It transpired that Azerbaijan, a former Soviet republic in the South Caucasus, intends to join the Collective Security Treaty Organisation (CSTO - a military bloc of former Soviet republics). It was also said that Russian President Vladimir Putin and his Azeri counterpart Ilkham Aliyev supposedly concluded a secret deal on the subject.
Under the terms of the secret deal, Azerbaijani joins the CSTO as an observer, and Moscow uses its influence on Armenia to help Azerbaijan regain control over five out of seven areas adjacent to Nagorno-Karabakh. Currently those regions are occupied by Armenian troops.
There is a very important detail to the story: representatives of the Ministry for Foreign Affairs of Azerbaijan did not refute media reports about an opportunity for Baku to join the CSTO. Khikmet Gajiyev, an official spokesman for the department, merely refused to comment on the information. As is known, the phrase "no comment" in the diplomatic language most often means that the information is likely to be true to fact, but officials opt not to comment on the subject.
"At the moment, we have no additional comments on this matter," Gajiyev said at a briefing in Baku, Azerbaijan. Further, the official said that Armenia would not be able to veto Azerbaijan's membership in the organisation. "Armenia is not the only member of the CSTO, there are other members in this organisation," the Azerbaijani diplomat stated.
Meanwhile, Armenia does not hide concerns over Azerbaijan's possible entry into the CSTO. Acting spokesperson for Armenia's Foreign Ministry, Anna Naghdalyan, said: "The possibility for Azerbaijan to join the CSTO is being discussed at the level of the expert community, but the official position of the Foreign Ministry is as follows: Armenia will use its veto right."
Also read: Russia tells Armenia where to sit
The meeting between Russian President Vladimir Putin and his Azeri leader Ilham Aliyev, which was held last Saturday, September 1, in Sochi, added more fuel to the fire. Those were face-to-face talks, so no one know what the two presidents were talking about behind closed doors.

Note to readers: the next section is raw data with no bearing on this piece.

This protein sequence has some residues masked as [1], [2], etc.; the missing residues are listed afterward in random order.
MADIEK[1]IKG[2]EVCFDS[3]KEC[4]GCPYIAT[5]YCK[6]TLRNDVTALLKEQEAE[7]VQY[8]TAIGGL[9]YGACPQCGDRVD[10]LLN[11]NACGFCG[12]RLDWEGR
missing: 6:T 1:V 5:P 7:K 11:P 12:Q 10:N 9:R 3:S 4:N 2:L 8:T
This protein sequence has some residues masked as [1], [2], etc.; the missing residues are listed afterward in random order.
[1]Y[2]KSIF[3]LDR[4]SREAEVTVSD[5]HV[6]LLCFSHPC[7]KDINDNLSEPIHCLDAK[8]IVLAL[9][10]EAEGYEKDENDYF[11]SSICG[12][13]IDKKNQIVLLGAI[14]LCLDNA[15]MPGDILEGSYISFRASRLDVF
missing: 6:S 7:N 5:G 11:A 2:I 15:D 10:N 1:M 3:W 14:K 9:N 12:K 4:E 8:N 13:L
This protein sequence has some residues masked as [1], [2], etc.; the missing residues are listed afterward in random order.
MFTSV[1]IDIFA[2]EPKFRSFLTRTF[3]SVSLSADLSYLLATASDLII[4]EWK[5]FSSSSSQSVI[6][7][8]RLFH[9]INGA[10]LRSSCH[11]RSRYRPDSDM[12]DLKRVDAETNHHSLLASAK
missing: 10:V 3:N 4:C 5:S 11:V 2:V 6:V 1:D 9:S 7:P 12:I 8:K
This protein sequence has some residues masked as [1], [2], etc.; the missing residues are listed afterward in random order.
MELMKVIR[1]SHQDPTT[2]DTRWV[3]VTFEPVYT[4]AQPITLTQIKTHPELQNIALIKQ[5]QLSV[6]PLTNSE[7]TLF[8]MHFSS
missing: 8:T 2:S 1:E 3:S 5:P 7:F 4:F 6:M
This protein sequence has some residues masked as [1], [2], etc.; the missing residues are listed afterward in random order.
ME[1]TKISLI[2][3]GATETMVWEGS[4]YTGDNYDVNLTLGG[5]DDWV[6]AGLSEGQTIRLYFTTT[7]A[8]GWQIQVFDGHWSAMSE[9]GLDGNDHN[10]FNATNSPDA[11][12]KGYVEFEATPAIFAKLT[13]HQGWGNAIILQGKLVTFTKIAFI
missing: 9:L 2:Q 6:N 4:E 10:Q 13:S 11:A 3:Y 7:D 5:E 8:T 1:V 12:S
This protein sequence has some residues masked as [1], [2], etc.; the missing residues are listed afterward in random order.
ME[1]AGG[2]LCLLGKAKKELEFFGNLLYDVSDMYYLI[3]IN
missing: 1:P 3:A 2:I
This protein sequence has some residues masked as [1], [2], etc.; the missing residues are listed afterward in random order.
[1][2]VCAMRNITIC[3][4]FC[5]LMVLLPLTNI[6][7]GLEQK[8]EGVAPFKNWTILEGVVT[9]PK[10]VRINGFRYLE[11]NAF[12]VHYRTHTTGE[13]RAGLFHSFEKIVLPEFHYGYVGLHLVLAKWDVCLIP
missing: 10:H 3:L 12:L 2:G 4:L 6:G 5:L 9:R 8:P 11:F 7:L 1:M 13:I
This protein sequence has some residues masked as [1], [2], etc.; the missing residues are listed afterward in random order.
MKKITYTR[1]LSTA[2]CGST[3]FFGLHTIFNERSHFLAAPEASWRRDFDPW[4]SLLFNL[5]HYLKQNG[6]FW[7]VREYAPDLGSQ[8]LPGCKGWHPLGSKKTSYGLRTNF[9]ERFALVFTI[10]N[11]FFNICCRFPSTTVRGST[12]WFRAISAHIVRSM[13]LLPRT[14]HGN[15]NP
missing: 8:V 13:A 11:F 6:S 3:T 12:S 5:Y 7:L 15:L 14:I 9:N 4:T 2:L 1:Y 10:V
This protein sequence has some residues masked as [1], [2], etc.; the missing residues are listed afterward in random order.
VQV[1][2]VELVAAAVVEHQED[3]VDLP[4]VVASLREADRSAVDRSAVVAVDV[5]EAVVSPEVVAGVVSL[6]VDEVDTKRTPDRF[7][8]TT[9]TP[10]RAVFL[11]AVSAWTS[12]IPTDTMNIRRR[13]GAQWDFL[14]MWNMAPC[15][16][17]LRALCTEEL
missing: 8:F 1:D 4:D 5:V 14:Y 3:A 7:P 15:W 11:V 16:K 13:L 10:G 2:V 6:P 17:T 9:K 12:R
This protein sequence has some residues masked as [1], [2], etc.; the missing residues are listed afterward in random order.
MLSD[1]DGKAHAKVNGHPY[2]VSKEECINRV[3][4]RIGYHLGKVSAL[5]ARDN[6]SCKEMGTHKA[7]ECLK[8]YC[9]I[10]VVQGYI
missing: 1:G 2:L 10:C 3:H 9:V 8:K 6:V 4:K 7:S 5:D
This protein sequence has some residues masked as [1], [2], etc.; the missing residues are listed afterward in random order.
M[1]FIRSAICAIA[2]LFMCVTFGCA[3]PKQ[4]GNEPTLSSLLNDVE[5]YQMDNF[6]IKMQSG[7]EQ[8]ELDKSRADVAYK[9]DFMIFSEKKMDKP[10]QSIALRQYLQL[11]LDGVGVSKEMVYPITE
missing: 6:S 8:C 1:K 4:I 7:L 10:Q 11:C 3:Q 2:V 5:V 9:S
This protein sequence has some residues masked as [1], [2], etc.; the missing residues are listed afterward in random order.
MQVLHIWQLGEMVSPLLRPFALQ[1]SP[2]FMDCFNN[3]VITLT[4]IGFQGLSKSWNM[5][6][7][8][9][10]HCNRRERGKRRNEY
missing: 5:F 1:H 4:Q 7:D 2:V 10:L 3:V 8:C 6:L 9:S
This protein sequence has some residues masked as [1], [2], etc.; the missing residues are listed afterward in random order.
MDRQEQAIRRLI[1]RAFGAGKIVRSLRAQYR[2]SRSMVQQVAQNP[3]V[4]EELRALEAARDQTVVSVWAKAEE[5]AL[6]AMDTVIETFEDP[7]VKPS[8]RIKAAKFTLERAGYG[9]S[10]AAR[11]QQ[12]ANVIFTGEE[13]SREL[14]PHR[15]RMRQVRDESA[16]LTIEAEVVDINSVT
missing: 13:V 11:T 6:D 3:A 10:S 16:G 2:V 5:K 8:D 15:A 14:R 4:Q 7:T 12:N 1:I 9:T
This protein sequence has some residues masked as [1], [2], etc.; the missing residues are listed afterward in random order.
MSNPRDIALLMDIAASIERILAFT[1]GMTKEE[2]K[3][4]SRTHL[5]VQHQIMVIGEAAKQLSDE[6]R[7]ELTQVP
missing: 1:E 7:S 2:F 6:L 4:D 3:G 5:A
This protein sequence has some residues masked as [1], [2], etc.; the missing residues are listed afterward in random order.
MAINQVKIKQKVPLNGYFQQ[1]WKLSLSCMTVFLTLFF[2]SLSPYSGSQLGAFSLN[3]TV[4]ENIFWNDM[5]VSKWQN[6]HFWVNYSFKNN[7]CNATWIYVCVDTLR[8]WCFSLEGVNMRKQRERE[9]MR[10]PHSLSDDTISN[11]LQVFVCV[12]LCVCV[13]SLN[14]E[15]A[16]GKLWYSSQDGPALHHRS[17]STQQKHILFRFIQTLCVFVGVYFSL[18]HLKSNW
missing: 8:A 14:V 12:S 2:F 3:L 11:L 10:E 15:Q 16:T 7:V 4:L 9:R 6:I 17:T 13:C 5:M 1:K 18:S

However, it became clear from the statement that Ilham Aliyev made right after the meeting that one of the main topics of the meeting was the problem of the Nagorno-Karabakh conflict. The president of Azerbaijan reiterated that Armenian troops should leave from seven areas adjacent to Nagorno-Karabakh.
It is not clear yet whether Vladimir Putin agreed to assist Azerbaijan in regaining control over those areas. It can be possible, however, that Putin and Aliyev concluded the CSTO-in-exchange-for-territories deal.
We may soon witness a historical moment in the near future, when Azerbaijan joins the CSTO as an observer, and Armenia puts up no obstacles under the pressure of Moscow to return five of seven occupied territories.
The problem, however, is that the Collective Security Treaty Organisation does not envisage such an entity as "observer country in the organisation," although it is not hard to set up such a mechanism.
Azerbaijan, being a member of the international Non-Aligned Movement, like Turkmenistan and Uzbekistan, positions itself as a country that adheres to a neutral status. In other words, the country refuses to enter military blocs, including NATO, and excludes the deployment of foreign military bases, including Russian ones, on its territory.
The CSTO is a purely military organisation. If Azerbaijan joins the organisation, even as an observer, it would mean that the country will violate policy of neutrality in foreign policy.
Azerbaijan has also applied to join another regional association - the Shanghai Cooperation Organisation (SCO). Baku has already received the status of a "partner country for dialogue" in this initiative. Although the SCO, unlike the CSTO, is not a military organisation, membership in it comes contrary to the concept of a neutral foreign policy of the country. In light of the current aggravation of relations with Washington, the SCO is becoming a counterweight structure to the offensive foreign policy of the United States.
In a nutshell, Moscow's message to Armenia is simple: If Yerevan continues its policy of rapprochement with NATO, the Kremlin will toughen its stance on Armenia and, quite possibly, revisit the issue to return some of the territories adjacent to Nagorno Karabakh to Azerbaijan.
Read article on the Russian version of Pravda.Ru